About 25 percent of new workloads running in a mainframe these days are making use of Linux rather than running directly on top of the venerable z/OS platform that has been so closely associated with the mainframe for the better part of four decades.
As more IT organizations find themselves managing Linux and z/OS side by side on the mainframe, many of them are looking for new tools that allow them to better holistically manage both environments. To help address that issue, CA Technologies has upgraded CA VM:Manager Suite for Linux on System z and a new capability for CA Solve Operations Automation.
Unveiled at the SHARE mainframe users conference this week, the new release adds more integrated system and security management capabilities, support for tape management capabilities for Linux on System z, and the ability to faster provision products from CA Technologies on a virtual machine. The company also enhanced CA Solve Operations Automation in a way that allows Linux applications to be managed as if they are System z applications, which reduces the need for dedicated Linux expertise.
In addition, CA Technologies announced partnerships with Innovation Data Processing, which provides Linux storage management tools, and Velocity Software, which provides Linux performance management tools.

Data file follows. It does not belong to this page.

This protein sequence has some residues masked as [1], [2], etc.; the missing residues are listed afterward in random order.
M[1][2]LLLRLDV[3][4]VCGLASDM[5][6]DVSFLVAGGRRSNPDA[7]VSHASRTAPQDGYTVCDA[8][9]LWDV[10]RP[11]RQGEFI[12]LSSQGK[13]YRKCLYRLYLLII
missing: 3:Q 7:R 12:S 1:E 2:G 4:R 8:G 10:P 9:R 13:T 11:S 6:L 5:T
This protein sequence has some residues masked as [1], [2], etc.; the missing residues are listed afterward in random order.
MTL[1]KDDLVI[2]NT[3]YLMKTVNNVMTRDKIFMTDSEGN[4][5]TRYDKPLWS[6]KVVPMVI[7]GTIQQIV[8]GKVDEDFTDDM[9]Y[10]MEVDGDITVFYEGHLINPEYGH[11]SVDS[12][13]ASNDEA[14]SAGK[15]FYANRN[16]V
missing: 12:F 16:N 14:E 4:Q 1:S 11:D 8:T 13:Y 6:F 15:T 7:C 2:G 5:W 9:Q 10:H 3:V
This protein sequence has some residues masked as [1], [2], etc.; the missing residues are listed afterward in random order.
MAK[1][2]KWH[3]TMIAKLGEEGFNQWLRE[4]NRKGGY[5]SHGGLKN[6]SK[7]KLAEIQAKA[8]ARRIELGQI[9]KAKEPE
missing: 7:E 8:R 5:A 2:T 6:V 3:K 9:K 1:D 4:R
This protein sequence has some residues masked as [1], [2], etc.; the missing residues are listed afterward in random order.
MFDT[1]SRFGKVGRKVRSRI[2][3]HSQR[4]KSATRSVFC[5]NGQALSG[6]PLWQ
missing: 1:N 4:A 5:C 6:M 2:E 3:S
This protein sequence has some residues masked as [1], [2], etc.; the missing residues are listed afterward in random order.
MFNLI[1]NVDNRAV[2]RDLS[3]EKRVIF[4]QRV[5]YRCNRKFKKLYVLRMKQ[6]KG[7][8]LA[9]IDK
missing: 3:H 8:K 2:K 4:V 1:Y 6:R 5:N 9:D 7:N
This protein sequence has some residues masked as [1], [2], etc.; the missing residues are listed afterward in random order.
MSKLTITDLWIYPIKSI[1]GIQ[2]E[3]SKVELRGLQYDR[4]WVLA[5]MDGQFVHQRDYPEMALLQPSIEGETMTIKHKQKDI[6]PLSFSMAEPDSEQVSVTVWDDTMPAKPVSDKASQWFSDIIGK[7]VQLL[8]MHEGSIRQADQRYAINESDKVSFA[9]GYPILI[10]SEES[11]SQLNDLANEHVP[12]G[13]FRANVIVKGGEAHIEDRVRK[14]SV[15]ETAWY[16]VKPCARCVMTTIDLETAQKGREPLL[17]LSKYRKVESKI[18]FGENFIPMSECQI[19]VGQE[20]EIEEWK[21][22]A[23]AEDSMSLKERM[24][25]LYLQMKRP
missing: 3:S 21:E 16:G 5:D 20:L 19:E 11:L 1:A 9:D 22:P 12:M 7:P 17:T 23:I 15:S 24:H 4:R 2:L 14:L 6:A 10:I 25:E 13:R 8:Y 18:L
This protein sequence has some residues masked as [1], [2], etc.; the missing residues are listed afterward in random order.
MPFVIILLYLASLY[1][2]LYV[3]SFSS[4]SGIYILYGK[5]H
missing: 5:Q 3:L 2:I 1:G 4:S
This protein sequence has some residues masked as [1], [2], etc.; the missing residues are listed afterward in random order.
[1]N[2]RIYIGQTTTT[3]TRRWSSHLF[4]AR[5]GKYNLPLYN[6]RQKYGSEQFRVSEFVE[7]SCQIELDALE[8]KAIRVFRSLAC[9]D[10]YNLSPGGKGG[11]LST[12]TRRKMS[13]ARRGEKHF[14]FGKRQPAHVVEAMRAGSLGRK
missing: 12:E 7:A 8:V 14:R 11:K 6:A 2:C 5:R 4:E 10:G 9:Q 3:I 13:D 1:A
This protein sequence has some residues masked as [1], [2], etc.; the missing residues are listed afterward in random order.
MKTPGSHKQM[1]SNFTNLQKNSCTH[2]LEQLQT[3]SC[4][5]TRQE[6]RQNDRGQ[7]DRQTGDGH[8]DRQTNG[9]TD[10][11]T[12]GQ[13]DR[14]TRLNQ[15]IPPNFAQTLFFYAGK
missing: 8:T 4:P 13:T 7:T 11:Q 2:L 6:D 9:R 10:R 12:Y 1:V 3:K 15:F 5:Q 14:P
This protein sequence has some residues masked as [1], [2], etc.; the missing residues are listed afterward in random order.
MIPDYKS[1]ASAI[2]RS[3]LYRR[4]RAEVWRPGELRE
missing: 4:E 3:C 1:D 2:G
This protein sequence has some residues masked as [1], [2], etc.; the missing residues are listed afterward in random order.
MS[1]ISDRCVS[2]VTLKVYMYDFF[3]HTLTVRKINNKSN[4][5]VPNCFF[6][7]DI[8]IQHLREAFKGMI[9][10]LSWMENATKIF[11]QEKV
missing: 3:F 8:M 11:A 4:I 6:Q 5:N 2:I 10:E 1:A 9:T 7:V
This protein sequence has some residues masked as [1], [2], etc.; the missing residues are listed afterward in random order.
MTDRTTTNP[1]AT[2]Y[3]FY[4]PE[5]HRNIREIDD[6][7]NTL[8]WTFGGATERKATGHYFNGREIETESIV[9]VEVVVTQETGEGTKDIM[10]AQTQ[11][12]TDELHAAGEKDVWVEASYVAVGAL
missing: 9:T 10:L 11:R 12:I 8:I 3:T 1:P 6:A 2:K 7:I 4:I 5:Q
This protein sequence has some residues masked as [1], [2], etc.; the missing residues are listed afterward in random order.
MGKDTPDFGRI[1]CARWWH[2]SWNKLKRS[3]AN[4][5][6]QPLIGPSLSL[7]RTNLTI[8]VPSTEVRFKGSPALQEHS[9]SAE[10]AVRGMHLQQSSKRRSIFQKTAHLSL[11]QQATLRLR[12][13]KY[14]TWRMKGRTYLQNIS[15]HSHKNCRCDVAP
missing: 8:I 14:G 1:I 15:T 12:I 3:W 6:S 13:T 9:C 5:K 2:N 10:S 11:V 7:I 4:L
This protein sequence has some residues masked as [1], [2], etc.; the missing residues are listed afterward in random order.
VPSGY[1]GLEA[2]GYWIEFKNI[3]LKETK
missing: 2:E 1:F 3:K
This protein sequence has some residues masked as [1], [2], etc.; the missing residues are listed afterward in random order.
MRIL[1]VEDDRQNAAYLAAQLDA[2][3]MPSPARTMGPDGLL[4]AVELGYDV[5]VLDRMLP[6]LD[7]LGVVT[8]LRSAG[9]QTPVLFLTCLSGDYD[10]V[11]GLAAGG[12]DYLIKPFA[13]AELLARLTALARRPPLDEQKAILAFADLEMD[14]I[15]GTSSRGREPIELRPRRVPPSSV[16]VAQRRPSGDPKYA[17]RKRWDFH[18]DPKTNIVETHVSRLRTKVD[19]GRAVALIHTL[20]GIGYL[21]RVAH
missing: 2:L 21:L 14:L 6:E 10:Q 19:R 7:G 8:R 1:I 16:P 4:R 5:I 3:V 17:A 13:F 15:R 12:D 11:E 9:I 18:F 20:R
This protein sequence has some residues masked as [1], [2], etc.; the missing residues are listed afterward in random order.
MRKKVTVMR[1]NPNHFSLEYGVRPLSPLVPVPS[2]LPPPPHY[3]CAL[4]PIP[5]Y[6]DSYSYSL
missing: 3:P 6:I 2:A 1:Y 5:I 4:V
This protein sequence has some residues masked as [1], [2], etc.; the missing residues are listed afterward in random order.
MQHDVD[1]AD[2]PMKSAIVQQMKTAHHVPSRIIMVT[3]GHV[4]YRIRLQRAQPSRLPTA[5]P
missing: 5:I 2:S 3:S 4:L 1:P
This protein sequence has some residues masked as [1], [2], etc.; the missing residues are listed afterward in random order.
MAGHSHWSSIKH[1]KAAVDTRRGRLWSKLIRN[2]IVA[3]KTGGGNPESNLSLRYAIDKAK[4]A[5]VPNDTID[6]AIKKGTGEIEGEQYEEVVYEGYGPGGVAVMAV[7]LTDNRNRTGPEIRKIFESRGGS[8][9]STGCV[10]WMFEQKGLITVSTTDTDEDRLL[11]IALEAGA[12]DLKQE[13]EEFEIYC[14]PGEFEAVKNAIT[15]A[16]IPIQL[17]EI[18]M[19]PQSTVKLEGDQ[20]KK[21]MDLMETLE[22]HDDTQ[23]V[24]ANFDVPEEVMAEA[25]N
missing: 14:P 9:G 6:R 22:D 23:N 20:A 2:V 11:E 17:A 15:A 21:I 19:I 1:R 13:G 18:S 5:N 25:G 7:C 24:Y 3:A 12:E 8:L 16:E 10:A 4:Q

According to Mark Combs, distinguished senior vice president, mainframe at CA Technologies, the issue that most mainframe sites are wrestling with is that as they take advantage of the mainframe to consolidate Linux servers, they need management tools that are optimized for versions of Linux that have been deployed on virtual machines running on top of z/OS.
Of course, with the addition of lower-cost mainframe platforms such as the new z114 system, we're starting to see mainframe environments that run Linux only. But with many mainframe sites today running both Linux and z/OS, Combs says this creates a management challenge that CA Technologies is trying to address.
Combs adds that this offering is the latest in a series of upgrades to its mainframe tool lineup that are all intended to make mainframes more accessible to the average IT administrator, thereby reducing the cost of labor associated with running a mainframe. That's obviously a good thing because for most sites to even consider running Linux on a mainframe, it needs to be done in a way that doesn't actually wind up increasing their total costs.
The rise of Linux on the mainframe has been over 10 years in the making now. But with the recent downturn, interest in Linux on the mainframe has accelerated to the point where Linux and z/OS now need to be managed as equal citizens.